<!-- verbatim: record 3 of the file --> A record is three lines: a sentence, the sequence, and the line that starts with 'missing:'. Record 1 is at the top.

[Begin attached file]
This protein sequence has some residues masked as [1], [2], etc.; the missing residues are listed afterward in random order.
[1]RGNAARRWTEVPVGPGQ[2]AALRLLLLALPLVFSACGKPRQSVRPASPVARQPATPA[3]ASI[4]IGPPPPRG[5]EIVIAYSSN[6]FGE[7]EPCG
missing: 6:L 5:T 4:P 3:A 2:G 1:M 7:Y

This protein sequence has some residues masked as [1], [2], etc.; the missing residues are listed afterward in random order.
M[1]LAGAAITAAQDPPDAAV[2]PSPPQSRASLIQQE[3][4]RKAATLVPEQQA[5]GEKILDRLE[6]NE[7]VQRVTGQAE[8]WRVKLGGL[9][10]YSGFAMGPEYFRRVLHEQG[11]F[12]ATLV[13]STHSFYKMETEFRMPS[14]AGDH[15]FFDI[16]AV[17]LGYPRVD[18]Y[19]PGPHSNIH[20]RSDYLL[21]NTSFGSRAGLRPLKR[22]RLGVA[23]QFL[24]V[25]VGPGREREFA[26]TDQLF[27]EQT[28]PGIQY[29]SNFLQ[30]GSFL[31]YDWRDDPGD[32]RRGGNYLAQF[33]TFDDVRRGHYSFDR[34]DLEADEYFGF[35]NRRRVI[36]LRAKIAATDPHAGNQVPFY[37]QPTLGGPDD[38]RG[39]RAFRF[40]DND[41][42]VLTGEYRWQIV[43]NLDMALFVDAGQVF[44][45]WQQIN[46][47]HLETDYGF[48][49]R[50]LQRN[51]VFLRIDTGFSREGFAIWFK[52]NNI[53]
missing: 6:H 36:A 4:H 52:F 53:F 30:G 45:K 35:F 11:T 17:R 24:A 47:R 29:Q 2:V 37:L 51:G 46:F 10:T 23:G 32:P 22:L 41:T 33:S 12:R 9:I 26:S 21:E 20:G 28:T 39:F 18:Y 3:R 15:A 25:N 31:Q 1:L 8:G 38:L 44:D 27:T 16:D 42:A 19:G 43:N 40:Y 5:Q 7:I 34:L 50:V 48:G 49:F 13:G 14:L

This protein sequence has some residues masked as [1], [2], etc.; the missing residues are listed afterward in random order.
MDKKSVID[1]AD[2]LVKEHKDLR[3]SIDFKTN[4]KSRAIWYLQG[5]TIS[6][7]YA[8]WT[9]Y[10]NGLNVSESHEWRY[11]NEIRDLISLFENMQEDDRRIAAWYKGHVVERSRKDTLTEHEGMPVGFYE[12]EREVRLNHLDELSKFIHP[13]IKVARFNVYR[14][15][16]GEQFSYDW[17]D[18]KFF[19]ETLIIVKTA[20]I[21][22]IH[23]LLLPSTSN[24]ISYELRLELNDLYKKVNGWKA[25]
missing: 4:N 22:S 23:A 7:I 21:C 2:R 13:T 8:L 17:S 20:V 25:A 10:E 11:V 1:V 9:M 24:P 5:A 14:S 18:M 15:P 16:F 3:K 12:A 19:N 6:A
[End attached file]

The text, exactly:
This protein sequence has some residues masked as [1], [2], etc.; the missing residues are listed afterward in random order.
MDKKSVID[1]AD[2]LVKEHKDLR[3]SIDFKTN[4]KSRAIWYLQG[5]TIS[6][7]YA[8]WT[9]Y[10]NGLNVSESHEWRY[11]NEIRDLISLFENMQEDDRRIAAWYKGHVVERSRKDTLTEHEGMPVGFYE[12]EREVRLNHLDELSKFIHP[13]IKVARFNVYR[14][15][16]GEQFSYDW[17]D[18]KFF[19]ETLIIVKTA[20]I[21][22]IH[23]LLLPSTSN[24]ISYELRLELNDLYKKVNGWKA[25]
missing: 4:N 22:S 23:A 7:I 21:C 2:R 13:T 8:L 17:S 20:V 25:A 10:E 11:V 1:V 9:M 24:P 5:A 14:S 18:M 15:P 16:F 3:K 12:A 19:N 6:A